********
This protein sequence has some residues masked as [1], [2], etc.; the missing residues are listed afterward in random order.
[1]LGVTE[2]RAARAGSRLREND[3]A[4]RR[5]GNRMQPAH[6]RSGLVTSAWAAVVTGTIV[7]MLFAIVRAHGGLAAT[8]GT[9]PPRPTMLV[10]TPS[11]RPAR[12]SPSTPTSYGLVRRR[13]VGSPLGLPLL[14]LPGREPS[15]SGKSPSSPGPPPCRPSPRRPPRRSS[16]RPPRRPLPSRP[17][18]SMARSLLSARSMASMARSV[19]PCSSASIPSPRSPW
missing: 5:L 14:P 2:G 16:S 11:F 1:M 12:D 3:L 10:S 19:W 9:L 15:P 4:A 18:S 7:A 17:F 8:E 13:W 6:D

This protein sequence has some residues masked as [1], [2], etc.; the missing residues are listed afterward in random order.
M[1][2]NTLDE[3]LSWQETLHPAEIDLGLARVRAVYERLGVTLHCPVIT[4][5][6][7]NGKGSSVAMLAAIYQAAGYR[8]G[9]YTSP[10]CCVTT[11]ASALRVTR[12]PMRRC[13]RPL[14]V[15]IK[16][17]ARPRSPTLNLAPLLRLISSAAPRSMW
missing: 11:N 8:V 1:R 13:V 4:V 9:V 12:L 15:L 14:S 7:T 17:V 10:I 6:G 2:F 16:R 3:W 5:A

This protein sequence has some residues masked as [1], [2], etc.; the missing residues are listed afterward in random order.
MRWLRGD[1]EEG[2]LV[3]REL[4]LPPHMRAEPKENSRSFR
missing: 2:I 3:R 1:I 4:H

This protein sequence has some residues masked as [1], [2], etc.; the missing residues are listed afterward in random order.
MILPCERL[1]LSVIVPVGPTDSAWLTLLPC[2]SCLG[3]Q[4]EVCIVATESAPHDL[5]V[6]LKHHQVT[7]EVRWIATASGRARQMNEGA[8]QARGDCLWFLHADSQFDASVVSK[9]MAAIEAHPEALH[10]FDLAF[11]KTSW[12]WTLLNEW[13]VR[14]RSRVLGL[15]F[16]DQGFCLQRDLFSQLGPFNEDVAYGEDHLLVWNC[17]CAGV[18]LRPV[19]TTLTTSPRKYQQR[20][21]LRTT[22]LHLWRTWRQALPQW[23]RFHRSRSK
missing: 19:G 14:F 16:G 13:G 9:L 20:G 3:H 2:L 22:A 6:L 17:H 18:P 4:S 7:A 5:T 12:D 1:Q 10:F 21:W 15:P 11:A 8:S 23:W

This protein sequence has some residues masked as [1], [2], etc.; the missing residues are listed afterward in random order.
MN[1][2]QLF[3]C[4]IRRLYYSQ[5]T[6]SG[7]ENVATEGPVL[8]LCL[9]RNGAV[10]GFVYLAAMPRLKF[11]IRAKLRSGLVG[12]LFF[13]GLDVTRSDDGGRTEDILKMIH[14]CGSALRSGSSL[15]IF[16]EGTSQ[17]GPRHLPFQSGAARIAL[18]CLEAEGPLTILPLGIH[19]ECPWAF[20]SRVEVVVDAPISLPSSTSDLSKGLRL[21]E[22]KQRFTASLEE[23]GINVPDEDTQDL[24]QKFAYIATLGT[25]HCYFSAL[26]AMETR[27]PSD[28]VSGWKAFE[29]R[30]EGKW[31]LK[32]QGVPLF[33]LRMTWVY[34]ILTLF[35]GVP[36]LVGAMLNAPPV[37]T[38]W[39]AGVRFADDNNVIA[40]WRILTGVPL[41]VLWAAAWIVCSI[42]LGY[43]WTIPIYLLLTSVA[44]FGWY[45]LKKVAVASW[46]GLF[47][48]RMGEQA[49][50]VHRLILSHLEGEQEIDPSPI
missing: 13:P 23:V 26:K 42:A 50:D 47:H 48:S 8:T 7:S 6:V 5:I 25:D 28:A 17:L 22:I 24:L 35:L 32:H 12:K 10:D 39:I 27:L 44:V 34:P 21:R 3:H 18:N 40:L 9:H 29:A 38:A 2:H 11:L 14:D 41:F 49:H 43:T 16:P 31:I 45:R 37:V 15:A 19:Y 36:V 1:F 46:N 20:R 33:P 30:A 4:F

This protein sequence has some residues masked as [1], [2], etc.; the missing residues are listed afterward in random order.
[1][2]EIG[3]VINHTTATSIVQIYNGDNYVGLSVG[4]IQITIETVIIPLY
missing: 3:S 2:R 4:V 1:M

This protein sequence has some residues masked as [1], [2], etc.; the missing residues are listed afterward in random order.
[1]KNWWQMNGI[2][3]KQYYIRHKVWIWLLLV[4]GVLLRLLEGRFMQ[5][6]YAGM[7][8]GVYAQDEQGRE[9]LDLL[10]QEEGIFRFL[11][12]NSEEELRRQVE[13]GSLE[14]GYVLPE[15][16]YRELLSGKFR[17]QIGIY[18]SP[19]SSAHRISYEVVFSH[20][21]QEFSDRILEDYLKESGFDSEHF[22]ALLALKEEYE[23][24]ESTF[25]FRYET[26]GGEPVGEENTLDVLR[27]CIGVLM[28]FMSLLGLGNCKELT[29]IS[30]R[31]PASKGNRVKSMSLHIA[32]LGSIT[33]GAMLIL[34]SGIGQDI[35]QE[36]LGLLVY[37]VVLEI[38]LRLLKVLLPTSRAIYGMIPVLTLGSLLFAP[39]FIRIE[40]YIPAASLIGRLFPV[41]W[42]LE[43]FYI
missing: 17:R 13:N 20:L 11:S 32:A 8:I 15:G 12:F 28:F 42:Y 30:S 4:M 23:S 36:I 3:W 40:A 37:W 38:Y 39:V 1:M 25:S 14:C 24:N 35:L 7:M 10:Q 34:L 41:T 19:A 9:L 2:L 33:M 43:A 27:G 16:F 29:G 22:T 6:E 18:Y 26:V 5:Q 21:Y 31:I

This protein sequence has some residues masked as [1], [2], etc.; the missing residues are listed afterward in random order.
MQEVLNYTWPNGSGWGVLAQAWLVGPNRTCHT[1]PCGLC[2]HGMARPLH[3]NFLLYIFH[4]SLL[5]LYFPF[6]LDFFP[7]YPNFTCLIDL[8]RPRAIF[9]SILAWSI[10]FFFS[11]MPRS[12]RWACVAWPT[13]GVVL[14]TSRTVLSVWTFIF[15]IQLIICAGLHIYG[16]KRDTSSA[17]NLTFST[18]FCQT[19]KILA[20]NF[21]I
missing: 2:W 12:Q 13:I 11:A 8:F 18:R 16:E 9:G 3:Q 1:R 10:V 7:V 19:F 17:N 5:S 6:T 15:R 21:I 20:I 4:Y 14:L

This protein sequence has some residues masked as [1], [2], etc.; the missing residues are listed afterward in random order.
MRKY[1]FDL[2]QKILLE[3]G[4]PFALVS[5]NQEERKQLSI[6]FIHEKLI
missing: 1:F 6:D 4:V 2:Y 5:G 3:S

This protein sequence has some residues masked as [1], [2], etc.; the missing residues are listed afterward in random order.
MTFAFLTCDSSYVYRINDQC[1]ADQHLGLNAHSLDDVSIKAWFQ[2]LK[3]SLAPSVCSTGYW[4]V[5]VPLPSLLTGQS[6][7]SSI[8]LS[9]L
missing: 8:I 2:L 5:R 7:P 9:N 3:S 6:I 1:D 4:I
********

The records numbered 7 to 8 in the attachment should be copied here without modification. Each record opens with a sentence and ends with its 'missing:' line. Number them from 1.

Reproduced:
This protein sequence has some residues masked as [1], [2], etc.; the missing residues are listed afterward in random order.
[1]KNWWQMNGI[2][3]KQYYIRHKVWIWLLLV[4]GVLLRLLEGRFMQ[5][6]YAGM[7][8]GVYAQDEQGRE[9]LDLL[10]QEEGIFRFL[11][12]NSEEELRRQVE[13]GSLE[14]GYVLPE[15][16]YRELLSGKFR[17]QIGIY[18]SP[19]SSAHRISYEVVFSH[20][21]QEFSDRILEDYLKESGFDSEHF[22]ALLALKEEYE[23][24]ESTF[25]FRYET[26]GGEPVGEENTLDVLR[27]CIGVLM[28]FMSLLGLGNCKELT[29]IS[30]R[31]PASKGNRVKSMSLHIA[32]LGSIT[33]GAMLIL[34]SGIGQDI[35]QE[36]LGLLVY[37]VVLEI[38]LRLLKVLLPTSRAIYGMIPVLTLGSLLFAP[39]FIRIE[40]YIPAASLIGRLFPV[41]W[42]LE[43]FYI
missing: 17:R 13:N 20:L 11:S 32:A 8:I 15:G 12:F 28:F 42:Y 30:S 4:M 23:S 36:I 3:W 40:A 37:W 38:Y 39:V 1:M 25:S 14:C 24:N 35:L 7:M 10:Q 34:L 41:T 19:A 9:L 2:L 33:M 43:A 27:G 16:F 29:G 22:T 6:E 18:Y 26:V 5:Q 21:Y 31:I

This protein sequence has some residues masked as [1], [2], etc.; the missing residues are listed afterward in random order.
MQEVLNYTWPNGSGWGVLAQAWLVGPNRTCHT[1]PCGLC[2]HGMARPLH[3]NFLLYIFH[4]SLL[5]LYFPF[6]LDFFP[7]YPNFTCLIDL[8]RPRAIF[9]SILAWSI[10]FFFS[11]MPRS[12]RWACVAWPT[13]GVVL[14]TSRTVLSVWTFIF[15]IQLIICAGLHIYG[16]KRDTSSA[17]NLTFST[18]FCQT[19]KILA[20]NF[21]I
missing: 2:W 12:Q 13:I 11:A 8:F 18:R 16:E 9:G 3:Q 1:R 10:V 7:V 19:F 17:N 5:S 6:T 15:R 21:I 20:I 4:Y 14:L